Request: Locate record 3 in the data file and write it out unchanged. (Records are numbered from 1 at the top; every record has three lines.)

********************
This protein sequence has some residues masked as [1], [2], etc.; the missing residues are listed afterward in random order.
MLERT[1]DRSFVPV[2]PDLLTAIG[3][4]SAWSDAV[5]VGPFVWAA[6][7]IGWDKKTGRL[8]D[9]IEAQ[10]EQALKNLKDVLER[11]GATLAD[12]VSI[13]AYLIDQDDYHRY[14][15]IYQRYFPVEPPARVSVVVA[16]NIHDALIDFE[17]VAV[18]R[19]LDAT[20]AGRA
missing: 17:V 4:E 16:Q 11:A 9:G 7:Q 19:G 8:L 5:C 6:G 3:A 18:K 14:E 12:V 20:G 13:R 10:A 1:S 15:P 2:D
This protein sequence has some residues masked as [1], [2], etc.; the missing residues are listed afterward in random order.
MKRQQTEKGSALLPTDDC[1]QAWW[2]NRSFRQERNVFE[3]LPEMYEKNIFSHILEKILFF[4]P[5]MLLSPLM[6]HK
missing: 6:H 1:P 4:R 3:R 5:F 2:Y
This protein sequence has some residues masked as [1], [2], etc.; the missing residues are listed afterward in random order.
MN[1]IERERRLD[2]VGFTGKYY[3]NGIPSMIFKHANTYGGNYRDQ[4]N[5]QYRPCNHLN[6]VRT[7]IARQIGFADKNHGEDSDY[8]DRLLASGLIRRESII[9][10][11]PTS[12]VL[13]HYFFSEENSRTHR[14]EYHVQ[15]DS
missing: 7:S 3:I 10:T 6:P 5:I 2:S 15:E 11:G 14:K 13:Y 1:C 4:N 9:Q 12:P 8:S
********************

This protein sequence has some residues masked as [1], [2], etc.; the missing residues are listed afterward in random order.
MN[1]IERERRLD[2]VGFTGKYY[3]NGIPSMIFKHANTYGGNYRDQ[4]N[5]QYRPCNHLN[6]VRT[7]IARQIGFADKNHGEDSDY[8]DRLLASGLIRRESII[9][10][11]PTS[12]VL[13]HYFFSEENSRTHR[14]EYHVQ[15]DS
missing: 7:S 3:I 10:T 6:P 5:I 2:S 15:E 11:G 14:K 13:Y 1:C 4:N 9:Q 12:P 8:S